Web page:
By André Faust
When we think of police shootings, we immediately think of State Police killing black civilians. As Canadians, we view the actions of American police shooting American blacks when the office life or health was not in immediate danger as unjustifiable.
In Canada we have a similar situation with our police officers, whether RCMP, provincial or municipal police. Police killing civilians who pose no immediate threat to the offers life or health appear to be a common occurrence here in Canada. While the numbers are significantly lower in Canada then they are in the United States, when you make a population comparison between United States and Canada the numbers are high when you look at the number of civilians killed by police per capita.
There are undoubtedly situations that police officers find themselves that have no other options available but to critically injure the person. In these situations, it is justifiable to take a human life.
There is a plethora of Canadian case law that defines what the criteria are for using self-defence as a defence.
“If you had a reasonable belief this person will seriously hurt you, then you can justify killing them,” you also would have to be in a situation where “if you don’t do something you’re going to be seriously hurt or killed.”
It appears that there are two different standards that are applied to what constitute justifiable homicide for the police, and the other what constitute justifiable homicide for the layman. For the police officer the only requirement is that all situations have the potential of serious injury or death may result. That is enough for the police to justify killing a civilian. The layman on the other hand the situation has to be more than just potential, it has to be based on the balance of probability that injury to self or death is highly probable if lethal action is not taken.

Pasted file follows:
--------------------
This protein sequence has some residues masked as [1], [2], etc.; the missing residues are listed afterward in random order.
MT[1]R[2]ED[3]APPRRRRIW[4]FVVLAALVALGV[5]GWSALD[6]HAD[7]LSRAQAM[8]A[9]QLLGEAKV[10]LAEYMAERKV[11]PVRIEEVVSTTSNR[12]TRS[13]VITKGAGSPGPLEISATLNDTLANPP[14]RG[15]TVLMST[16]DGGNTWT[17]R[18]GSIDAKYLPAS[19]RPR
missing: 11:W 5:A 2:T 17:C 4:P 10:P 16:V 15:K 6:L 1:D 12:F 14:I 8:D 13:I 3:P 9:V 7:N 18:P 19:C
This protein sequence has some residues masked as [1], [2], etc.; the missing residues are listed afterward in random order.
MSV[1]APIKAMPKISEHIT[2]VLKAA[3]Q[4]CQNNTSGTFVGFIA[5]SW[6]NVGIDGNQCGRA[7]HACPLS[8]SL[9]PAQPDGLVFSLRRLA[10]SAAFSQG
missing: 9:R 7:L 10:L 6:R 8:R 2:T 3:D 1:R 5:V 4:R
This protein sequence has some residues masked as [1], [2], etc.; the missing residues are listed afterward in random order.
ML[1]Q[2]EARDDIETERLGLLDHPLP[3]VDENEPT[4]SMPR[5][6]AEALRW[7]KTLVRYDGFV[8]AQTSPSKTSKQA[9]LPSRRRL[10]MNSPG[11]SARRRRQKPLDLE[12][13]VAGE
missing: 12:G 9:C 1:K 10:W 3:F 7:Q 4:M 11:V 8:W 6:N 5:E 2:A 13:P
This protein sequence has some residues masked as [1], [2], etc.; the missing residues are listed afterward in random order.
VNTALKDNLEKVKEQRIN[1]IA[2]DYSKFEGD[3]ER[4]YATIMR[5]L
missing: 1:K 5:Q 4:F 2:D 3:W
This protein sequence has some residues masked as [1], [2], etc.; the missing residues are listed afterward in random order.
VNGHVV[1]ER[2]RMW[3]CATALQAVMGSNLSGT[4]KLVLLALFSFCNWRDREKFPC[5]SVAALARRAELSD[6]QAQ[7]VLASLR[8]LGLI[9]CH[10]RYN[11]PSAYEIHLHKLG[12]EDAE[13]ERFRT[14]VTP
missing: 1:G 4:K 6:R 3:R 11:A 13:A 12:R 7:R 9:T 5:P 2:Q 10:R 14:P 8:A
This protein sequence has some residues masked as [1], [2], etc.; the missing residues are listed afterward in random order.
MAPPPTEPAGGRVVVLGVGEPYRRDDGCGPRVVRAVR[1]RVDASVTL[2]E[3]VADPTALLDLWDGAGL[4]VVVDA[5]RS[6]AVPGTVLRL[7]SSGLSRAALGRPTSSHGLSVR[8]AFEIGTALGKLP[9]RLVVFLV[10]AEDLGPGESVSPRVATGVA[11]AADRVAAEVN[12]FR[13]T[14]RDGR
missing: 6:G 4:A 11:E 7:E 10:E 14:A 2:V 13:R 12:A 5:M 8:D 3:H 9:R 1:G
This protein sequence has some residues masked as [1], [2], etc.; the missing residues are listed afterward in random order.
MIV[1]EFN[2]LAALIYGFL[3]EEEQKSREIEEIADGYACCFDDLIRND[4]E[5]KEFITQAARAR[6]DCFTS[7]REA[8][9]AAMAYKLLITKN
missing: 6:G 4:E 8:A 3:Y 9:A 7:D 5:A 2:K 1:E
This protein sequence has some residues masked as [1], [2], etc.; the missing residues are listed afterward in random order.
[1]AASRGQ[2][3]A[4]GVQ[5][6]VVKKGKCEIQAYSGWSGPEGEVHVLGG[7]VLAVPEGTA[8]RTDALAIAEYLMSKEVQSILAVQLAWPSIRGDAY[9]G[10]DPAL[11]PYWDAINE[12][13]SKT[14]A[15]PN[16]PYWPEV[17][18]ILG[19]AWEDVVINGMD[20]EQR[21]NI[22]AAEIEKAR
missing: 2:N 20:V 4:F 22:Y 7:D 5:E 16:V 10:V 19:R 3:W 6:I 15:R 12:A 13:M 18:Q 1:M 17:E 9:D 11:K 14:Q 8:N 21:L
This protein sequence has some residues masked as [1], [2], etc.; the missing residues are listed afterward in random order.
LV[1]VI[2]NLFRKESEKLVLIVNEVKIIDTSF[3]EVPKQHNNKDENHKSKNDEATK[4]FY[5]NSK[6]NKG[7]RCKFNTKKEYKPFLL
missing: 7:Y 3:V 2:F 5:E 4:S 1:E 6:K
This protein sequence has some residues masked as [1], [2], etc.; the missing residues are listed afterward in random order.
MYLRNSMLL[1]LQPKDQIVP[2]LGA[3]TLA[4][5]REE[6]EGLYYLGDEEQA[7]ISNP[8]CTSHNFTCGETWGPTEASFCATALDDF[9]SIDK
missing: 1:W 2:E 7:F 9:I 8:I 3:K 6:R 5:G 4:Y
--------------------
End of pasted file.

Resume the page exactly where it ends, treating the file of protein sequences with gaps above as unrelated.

In 1987, Anthony Griffin from Montreal was shot and killed by Constable Allan Gosset while fleeing. Gusset was found not guilty of manslaughter. In Ontario, Lawson Wade, was shot and killed by two officers while he was riding in a stolen car. The two officers were found not guilty of manslaughter and aggravated assault. Suazo, Martin Omar of Quebec was shot in the head by the police while kneeling down to be handcuffed.
Suazo, was arrested on suspicion of shoplifting a pair of blue jeans, the officer responsible was exonerated for the killing of Suazo.
Recently in Dawson Creek, Anonymous activist James Daniel McIntyre was gunned down by the RCMP for having a knife in his possession, what is interesting McIntyre was not the one that the police were called for. He was just a protester wearing a Guy Fawkes mask.
In summary, there are two laws, one for the police and the other for the average citizen. The moral of the story is that if you are in the police cross hairs do not scratch your left testicle because that will be interpreted as a hostile act endangering the police’s life and the police officer will be justified in killing you.